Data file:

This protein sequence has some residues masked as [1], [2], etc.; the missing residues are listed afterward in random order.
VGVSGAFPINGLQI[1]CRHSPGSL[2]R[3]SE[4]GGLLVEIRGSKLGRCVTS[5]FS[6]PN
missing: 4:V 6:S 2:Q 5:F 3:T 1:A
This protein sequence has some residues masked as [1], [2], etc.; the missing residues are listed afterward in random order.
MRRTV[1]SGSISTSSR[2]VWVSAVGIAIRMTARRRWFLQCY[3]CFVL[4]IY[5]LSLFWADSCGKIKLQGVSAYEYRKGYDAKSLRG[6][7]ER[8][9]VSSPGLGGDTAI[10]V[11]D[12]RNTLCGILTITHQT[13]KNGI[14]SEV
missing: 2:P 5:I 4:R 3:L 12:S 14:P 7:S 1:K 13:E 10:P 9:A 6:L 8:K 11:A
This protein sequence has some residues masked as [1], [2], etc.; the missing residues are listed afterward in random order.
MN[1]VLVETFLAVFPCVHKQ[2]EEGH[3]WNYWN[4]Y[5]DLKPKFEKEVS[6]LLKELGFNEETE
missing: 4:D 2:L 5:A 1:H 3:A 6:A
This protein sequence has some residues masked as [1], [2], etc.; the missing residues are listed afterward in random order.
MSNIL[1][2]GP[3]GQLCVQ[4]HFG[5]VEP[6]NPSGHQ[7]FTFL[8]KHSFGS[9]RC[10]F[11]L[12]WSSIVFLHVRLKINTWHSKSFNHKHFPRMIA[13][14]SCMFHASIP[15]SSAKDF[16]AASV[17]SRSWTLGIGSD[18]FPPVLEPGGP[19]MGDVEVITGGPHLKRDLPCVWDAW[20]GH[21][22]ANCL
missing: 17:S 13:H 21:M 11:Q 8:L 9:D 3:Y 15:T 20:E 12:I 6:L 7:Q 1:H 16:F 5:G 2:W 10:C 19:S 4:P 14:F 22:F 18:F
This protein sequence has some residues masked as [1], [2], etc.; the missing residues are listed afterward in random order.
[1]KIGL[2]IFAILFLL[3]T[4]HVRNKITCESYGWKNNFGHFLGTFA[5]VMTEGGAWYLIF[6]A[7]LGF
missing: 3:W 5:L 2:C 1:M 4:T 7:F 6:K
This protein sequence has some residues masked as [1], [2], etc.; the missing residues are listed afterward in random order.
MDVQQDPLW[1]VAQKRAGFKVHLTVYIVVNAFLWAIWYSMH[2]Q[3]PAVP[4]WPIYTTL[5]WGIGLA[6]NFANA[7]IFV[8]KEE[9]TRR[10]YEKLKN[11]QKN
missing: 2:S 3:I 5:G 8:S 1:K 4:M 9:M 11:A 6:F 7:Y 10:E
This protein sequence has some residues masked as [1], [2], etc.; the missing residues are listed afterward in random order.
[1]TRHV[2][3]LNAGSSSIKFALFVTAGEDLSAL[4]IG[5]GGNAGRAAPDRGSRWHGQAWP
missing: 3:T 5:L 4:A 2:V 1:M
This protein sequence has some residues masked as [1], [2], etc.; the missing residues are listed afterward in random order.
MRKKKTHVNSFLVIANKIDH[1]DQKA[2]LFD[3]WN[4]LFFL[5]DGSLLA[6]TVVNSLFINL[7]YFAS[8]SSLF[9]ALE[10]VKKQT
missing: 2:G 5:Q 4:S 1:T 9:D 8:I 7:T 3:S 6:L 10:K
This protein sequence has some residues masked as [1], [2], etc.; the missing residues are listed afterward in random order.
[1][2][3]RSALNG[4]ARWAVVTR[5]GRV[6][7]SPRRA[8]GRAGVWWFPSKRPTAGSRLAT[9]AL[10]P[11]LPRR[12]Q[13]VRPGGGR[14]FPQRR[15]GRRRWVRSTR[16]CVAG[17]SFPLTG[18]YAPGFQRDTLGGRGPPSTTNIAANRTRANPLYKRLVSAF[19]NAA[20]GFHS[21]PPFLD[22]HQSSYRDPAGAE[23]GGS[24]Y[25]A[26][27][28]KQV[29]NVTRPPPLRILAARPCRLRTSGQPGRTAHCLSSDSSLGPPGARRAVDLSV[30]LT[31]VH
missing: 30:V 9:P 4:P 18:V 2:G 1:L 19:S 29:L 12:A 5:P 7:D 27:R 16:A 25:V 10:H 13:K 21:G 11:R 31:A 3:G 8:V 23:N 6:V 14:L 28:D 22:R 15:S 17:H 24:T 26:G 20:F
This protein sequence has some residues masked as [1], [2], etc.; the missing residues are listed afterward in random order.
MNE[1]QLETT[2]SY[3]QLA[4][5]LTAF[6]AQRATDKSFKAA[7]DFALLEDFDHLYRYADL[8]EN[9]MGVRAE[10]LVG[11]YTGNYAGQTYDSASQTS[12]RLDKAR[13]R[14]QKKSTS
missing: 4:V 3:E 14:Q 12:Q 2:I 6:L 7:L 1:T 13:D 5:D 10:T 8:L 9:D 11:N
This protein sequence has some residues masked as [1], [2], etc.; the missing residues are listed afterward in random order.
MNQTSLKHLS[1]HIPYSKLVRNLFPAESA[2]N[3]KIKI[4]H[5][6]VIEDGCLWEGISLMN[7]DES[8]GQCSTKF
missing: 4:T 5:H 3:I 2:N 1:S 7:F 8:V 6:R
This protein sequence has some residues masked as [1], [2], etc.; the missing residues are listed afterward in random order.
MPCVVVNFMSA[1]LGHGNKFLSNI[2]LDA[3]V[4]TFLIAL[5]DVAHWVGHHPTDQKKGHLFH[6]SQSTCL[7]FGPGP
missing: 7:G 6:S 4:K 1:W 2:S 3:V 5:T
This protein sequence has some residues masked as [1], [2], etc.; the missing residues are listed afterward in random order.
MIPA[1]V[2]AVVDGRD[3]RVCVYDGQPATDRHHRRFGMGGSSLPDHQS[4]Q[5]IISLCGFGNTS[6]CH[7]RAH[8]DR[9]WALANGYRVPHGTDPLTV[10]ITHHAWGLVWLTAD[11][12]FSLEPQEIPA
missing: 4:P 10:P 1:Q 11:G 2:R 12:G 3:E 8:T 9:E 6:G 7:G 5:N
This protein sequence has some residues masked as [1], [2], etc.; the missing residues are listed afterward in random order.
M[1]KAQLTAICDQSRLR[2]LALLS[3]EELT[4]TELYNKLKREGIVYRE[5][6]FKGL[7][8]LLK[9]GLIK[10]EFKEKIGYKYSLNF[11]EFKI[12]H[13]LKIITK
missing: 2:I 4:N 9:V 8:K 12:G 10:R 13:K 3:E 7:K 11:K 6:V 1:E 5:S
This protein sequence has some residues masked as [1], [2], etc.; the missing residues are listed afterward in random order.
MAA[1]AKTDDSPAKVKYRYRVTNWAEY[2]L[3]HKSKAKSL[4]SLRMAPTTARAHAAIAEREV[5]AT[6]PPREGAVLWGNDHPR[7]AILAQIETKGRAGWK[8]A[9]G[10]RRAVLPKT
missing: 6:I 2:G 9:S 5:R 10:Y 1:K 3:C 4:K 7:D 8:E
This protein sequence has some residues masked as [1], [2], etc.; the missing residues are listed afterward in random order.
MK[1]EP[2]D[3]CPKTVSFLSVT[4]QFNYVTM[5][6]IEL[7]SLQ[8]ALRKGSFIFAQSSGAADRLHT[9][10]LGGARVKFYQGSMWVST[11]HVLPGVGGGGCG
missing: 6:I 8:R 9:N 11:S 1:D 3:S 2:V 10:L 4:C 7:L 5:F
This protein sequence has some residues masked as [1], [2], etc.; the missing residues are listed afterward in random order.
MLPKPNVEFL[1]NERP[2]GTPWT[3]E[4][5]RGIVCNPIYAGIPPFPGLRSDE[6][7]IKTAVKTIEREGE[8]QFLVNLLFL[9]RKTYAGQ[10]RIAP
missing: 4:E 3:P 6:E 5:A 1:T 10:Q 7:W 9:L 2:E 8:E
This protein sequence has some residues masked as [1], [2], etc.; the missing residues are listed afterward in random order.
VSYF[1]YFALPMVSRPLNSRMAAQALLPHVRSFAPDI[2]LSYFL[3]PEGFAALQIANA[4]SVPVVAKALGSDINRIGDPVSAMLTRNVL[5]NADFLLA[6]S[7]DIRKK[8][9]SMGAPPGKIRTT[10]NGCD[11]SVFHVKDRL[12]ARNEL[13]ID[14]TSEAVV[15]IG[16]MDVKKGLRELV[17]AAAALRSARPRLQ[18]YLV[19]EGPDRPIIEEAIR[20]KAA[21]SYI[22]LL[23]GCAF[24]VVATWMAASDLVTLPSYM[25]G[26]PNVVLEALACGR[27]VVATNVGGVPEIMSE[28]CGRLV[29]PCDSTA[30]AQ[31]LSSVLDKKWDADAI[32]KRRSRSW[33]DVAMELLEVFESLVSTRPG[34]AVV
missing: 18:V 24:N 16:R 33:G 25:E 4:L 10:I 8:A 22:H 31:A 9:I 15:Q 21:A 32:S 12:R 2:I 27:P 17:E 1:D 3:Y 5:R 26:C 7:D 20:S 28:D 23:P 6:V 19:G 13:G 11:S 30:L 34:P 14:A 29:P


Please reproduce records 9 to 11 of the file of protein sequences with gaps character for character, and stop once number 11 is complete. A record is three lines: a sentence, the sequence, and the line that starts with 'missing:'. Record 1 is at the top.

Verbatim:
This protein sequence has some residues masked as [1], [2], etc.; the missing residues are listed afterward in random order.
[1][2][3]RSALNG[4]ARWAVVTR[5]GRV[6][7]SPRRA[8]GRAGVWWFPSKRPTAGSRLAT[9]AL[10]P[11]LPRR[12]Q[13]VRPGGGR[14]FPQRR[15]GRRRWVRSTR[16]CVAG[17]SFPLTG[18]YAPGFQRDTLGGRGPPSTTNIAANRTRANPLYKRLVSAF[19]NAA[20]GFHS[21]PPFLD[22]HQSSYRDPAGAE[23]GGS[24]Y[25]A[26][27][28]KQV[29]NVTRPPPLRILAARPCRLRTSGQPGRTAHCLSSDSSLGPPGARRAVDLSV[30]LT[31]VH
missing: 30:V 9:P 4:P 18:V 2:G 1:L 19:S 29:L 12:A 5:P 7:D 27:R 16:A 25:V 10:H 13:K 21:G 11:R 31:A 3:G 8:V 23:N 6:V 14:L 28:D 22:R 15:S 17:H 24:T 26:G 20:F
This protein sequence has some residues masked as [1], [2], etc.; the missing residues are listed afterward in random order.
MNE[1]QLETT[2]SY[3]QLA[4][5]LTAF[6]AQRATDKSFKAA[7]DFALLEDFDHLYRYADL[8]EN[9]MGVRAE[10]LVG[11]YTGNYAGQTYDSASQTS[12]RLDKAR[13]R[14]QKKSTS
missing: 4:V 3:E 14:Q 12:Q 2:I 6:L 7:L 1:T 13:D 5:D 10:T 8:L 9:D 11:N
This protein sequence has some residues masked as [1], [2], etc.; the missing residues are listed afterward in random order.
MNQTSLKHLS[1]HIPYSKLVRNLFPAESA[2]N[3]KIKI[4]H[5][6]VIEDGCLWEGISLMN[7]DES[8]GQCSTKF
missing: 4:T 5:H 3:I 2:N 1:S 7:F 8:V 6:R